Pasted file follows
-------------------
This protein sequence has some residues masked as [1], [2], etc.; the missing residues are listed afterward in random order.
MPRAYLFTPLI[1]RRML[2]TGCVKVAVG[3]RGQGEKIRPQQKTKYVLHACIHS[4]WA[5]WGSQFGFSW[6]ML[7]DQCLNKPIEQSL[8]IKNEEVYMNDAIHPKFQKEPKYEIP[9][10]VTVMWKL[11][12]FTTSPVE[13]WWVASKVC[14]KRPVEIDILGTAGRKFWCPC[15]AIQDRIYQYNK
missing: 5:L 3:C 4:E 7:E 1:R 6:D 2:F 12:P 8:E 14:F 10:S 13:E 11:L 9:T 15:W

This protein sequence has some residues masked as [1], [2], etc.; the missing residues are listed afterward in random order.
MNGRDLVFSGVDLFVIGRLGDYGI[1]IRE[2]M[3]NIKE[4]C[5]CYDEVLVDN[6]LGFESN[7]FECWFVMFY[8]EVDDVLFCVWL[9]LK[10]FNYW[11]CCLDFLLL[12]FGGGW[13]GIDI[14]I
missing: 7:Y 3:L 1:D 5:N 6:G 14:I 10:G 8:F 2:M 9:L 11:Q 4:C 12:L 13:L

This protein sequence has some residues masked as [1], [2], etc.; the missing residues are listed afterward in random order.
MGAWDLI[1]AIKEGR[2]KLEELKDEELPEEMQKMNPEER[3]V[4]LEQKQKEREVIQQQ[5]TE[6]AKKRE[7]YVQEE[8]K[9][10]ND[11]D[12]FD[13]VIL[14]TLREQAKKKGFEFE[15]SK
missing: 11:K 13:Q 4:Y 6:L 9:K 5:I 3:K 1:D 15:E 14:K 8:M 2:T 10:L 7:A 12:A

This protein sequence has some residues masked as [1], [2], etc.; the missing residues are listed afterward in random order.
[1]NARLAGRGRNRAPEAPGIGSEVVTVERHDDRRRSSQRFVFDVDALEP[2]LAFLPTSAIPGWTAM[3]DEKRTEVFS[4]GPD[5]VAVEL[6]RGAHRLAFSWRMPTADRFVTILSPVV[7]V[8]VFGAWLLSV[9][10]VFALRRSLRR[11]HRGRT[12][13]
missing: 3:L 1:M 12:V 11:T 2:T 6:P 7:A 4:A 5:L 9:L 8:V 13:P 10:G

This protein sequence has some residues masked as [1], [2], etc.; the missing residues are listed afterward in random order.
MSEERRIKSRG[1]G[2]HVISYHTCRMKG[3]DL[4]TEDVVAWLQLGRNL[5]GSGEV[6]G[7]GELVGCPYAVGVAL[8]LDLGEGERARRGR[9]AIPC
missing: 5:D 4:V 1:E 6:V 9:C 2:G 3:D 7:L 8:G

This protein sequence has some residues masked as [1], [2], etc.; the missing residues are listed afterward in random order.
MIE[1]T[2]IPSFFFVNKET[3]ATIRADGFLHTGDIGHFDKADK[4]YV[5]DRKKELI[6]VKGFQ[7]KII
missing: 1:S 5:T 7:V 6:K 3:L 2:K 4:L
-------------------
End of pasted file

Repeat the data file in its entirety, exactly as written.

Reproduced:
This protein sequence has some residues masked as [1], [2], etc.; the missing residues are listed afterward in random order.
MPRAYLFTPLI[1]RRML[2]TGCVKVAVG[3]RGQGEKIRPQQKTKYVLHACIHS[4]WA[5]WGSQFGFSW[6]ML[7]DQCLNKPIEQSL[8]IKNEEVYMNDAIHPKFQKEPKYEIP[9][10]VTVMWKL[11][12]FTTSPVE[13]WWVASKVC[14]KRPVEIDILGTAGRKFWCPC[15]AIQDRIYQYNK
missing: 5:L 3:C 4:E 7:E 1:R 6:D 2:F 12:P 8:E 14:F 10:S 13:E 11:L 9:T 15:W

This protein sequence has some residues masked as [1], [2], etc.; the missing residues are listed afterward in random order.
MNGRDLVFSGVDLFVIGRLGDYGI[1]IRE[2]M[3]NIKE[4]C[5]CYDEVLVDN[6]LGFESN[7]FECWFVMFY[8]EVDDVLFCVWL[9]LK[10]FNYW[11]CCLDFLLL[12]FGGGW[13]GIDI[14]I
missing: 7:Y 3:L 1:D 5:N 6:G 14:I 10:G 8:F 2:M 9:L 11:Q 4:C 12:L 13:L

This protein sequence has some residues masked as [1], [2], etc.; the missing residues are listed afterward in random order.
MGAWDLI[1]AIKEGR[2]KLEELKDEELPEEMQKMNPEER[3]V[4]LEQKQKEREVIQQQ[5]TE[6]AKKRE[7]YVQEE[8]K[9][10]ND[11]D[12]FD[13]VIL[14]TLREQAKKKGFEFE[15]SK
missing: 11:K 13:Q 4:Y 6:L 9:K 5:I 3:K 1:D 15:E 14:K 8:M 2:T 10:L 7:A 12:A

This protein sequence has some residues masked as [1], [2], etc.; the missing residues are listed afterward in random order.
[1]NARLAGRGRNRAPEAPGIGSEVVTVERHDDRRRSSQRFVFDVDALEP[2]LAFLPTSAIPGWTAM[3]DEKRTEVFS[4]GPD[5]VAVEL[6]RGAHRLAFSWRMPTADRFVTILSPVV[7]V[8]VFGAWLLSV[9][10]VFALRRSLRR[11]HRGRT[12][13]
missing: 3:L 1:M 12:V 11:T 2:T 6:P 7:A 4:A 5:L 9:L 8:V 13:P 10:G

This protein sequence has some residues masked as [1], [2], etc.; the missing residues are listed afterward in random order.
MSEERRIKSRG[1]G[2]HVISYHTCRMKG[3]DL[4]TEDVVAWLQLGRNL[5]GSGEV[6]G[7]GELVGCPYAVGVAL[8]LDLGEGERARRGR[9]AIPC
missing: 5:D 4:V 1:E 6:V 9:C 2:G 3:D 7:L 8:G

This protein sequence has some residues masked as [1], [2], etc.; the missing residues are listed afterward in random order.
MIE[1]T[2]IPSFFFVNKET[3]ATIRADGFLHTGDIGHFDKADK[4]YV[5]DRKKELI[6]VKGFQ[7]KII
missing: 1:S 5:T 7:V 6:K 3:L 2:K 4:L